Senior Conference, Math 399

Spring 2010

 

Professor: Victor Donnay

Class: Mon, Wed, 10-11:30 am

Office: Park Science Building #330

 

Phone: 526-5352, E-mail: vdonnay

Office Hours: tba

 

 

Topic: Mathematical Modeling in the Environment.

 

Goals of the Course:  To hone your skills as an independent learner,  get experience presenting material in front of a group, and learn how mathematics can be used to study real world problems.  Specifically problems related to the environment and sustainability.

 

A new component of the course will be to serve as consultants to our local community and analyze a real world sustainability issue. The outcome of this work will be some type of final product (report/white paper/public presentation) that will make a contribution to improving the situation.

 

Text:

Mathematical Modeling in the Environment by Charles Hadlock which deals with topics on Ground Water, Air Pollution, and Hazardous Materials.  

 

Proposed Syllabus:

 

Part 1: Analyzing Data related to Environmental Sustainability and predicting future trends. We will be using materials from Professor Thomas Pfaff’s website:

http://www.ithaca.edu/tpfaff/sustainability.htm

 

Part 2: Math Modeling in the Environment:

-           Ch 1: Introduction

-           Ch 2: Ground Water

-           Ch 5: Further Topics in Ground Water

 

Part 3: Modeling Heat Flow in a Residence: how to make a residence more energy efficient?

 

Part 4: Throughout the semester, you will work on your consulting project and give periodic updates on the status of this work.

 

Course Structure:

 

There will be reading to be done before each class; students will summarize the key points of the reading by writing a short (one paragraph) synopsis of the main points of the material. A key part of the synopsis will be to state any questions or confusions you have from the readings.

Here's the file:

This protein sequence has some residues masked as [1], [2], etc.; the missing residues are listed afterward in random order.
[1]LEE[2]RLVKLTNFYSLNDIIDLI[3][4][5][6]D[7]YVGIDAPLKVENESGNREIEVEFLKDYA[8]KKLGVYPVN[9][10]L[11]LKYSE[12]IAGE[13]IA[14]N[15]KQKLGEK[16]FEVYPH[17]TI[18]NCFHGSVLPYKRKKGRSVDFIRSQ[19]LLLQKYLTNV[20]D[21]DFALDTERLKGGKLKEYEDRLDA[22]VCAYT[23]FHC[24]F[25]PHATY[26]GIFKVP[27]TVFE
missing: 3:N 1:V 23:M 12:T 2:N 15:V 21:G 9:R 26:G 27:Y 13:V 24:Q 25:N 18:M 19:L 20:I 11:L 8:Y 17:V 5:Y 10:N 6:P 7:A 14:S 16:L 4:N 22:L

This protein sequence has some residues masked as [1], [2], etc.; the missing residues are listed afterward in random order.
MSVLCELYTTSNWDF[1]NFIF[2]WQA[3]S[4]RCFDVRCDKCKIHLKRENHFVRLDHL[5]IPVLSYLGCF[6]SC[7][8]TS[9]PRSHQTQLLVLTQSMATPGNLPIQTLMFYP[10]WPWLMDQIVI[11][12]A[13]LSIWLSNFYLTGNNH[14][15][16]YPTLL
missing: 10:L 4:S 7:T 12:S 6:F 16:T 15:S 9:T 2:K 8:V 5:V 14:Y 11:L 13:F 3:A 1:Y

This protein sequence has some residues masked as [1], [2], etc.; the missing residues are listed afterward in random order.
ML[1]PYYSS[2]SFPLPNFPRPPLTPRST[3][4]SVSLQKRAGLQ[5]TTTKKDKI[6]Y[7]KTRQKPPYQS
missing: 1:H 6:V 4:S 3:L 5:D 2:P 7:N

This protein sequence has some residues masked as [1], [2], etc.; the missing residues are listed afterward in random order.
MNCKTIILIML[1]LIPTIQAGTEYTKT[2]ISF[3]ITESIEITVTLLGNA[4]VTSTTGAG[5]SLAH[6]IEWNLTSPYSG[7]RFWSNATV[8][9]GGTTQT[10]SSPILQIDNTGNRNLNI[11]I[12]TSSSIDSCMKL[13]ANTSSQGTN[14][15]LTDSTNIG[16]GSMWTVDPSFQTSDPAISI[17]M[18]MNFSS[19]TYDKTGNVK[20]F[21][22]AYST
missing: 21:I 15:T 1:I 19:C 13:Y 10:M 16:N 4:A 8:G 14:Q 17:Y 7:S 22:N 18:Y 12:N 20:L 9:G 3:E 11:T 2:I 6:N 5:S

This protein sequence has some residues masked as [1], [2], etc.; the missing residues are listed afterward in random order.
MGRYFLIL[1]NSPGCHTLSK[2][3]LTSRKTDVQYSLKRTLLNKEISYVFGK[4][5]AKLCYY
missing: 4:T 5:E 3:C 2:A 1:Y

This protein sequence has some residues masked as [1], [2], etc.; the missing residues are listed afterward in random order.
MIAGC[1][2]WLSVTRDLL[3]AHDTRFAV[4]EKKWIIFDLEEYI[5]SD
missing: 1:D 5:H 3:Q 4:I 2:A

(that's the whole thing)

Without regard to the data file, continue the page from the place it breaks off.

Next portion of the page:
In class, a student (or team of students) will present an overview of the material that has been read and lead a discussion of the material.

 

We will work problems from the book to help learn the material and,  when appropriate, will also  use computer programs (Mathematica, Excel as well as specialized programs). No previous computer experience is assumed. Class time will also be spent presenting and going over homework problems.

 

Homework will consist of “textbook” problems but may also include more open-ended problems and mini-projects.

 

Field Trips: We could make trips to some local sites of environmental interest.

 

Course components:

-    class participation, including preparing synopsis, presenting and explaining  material to the class (25%)

-           homework  (15%)

-           1 midterm exam (25% each)

-           final project (10-15 page write up) with oral  presentation (35%).